Friday, February 4, 2011

Body... On the subway?

by Meredith Cole

Our assignment this week: Your protagonist blows a tire on a deserted road. When she checks for the spare, she finds the body of a young girl (mid-teens.) What does she do?

My sleuth Lydia McKenzie has found bodies in some unusual places. In my short story published in Ellery Queen Mystery Magazine, "Exercise is Murder," Lydia found a body in the public swimming pool. In my short story "Out in the Cold" for the anthology MURDER NEW YORK STYLE, Lydia found a body in her backyard/alley. In both cases, she could resist getting involved. And I haven't even started in on the books. Amateur sleuths have a tendency to trip over bodies wherever they go, and Lydia is no exception.

Okay, so this is not exactly an assignment that works for Lydia, a New Yorker through and through. She doesn't own a car. She hardly ever leaves New York, and rarely goes anywhere that could be called deserted. So what would be the New York equivalent? I have to think about that for a minute.

And while I'm thinking about it, I might as well tell you what's been weighing heavily on my mind lately. I don't think you had to be a New Yorker to be appalled by the sudden number of YouTube videos uploaded whose genre could only described as "rats on the subway." Anyone who rides the NYC subway regularly can tell you that lots of rats live in the station. If you look at the tracks, they're moving all the time. But I have been fortunate to never see a living creature other than a person or a pet on a subway car. I did hear a funny story once about someone riding on an above ground train that pulled into a station. When the doors opened, a pigeon stepped on. He rode to the next stop and then calmly exited through the doors. I guess he was too tired to fly. But I digress...

If there was any reason to never ever fall asleep on a subway car, it would be just in case this would happen to you:

I have only one thing to say. Ick. And I'm glad I didn't have to ride the subway the next day after watching this video. The subway authorities claimed that it was a stunt and someone's pet rat. Baloney.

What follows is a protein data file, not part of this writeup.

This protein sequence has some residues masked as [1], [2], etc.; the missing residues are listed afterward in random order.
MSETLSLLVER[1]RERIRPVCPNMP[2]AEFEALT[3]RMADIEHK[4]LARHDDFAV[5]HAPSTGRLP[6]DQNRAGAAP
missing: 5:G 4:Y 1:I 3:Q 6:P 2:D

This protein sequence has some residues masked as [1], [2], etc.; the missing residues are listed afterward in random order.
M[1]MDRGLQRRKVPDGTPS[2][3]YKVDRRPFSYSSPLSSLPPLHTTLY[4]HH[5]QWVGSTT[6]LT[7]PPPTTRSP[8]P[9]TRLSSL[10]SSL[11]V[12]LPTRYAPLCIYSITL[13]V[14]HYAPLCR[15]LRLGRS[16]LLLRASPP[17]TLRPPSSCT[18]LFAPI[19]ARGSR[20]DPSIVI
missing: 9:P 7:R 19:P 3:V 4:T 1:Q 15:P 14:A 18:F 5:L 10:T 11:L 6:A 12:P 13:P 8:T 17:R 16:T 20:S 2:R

And then came another subway rider...

Just like the pigeon, when the doors open he gets off the train. Clearly he is a real New Yorker.

So that's what I've been thinking about this week. What was the assignment again?


Rebecca Cantrell said...

Fun post, but...ewww...

But kinda cool. It definitely livened up everyone's day.

And, no, I don't think that was a pet rat and a stunt.

What WAS the topic?

Kelli Stanley said...

Thanks for the fun post, Meredith!! :)

Maybe I watched "Ben" one too many times, but I thought the rats were kind of cute. Smart, too. And they looked cleaner than some of the other beings one encounters on public transportation!

That's not to say I'd want to ride with them every day ... I'd much prefer the pigeon. ;)

Meredith Cole said...

I was kind of channeling Shane today on my post, I must admit. He loved to put YouTube videos in his posts.

I think I would prefer to commute with the pigeon, too, Kelli.

Rebecca Cantrell said...

OK, I have to point out that pigeons leave you presents, sometimes in your hair.

It's nice when someone channels Shane, isn't it? We miss you Shane Gericke!

Meredith Cole said...

That's so true about the pigeons. They're referred to by city-dwellers as "rats with wings." But I still don't find them as creepy as rats.

Kelli Stanley said...

Seagulls and occasionally crows, too, Becks. Price we pay for not flying! ;)

In the course of researching something (what, I don't remember) I found out that much of what we know about birds in general comes from studies of pigeons--they're one of the oldest domesticated birds, from around 4500 BCE.

The common city pigeon is technically a Rock Dove, a wild counterpart to the domesticated version ... which has also been, of course, used as courier for messages since at least the Roman era.

Hope this makes you feel better when you see one in the subway, Meredith! I have no comparable data on rats, however. ;)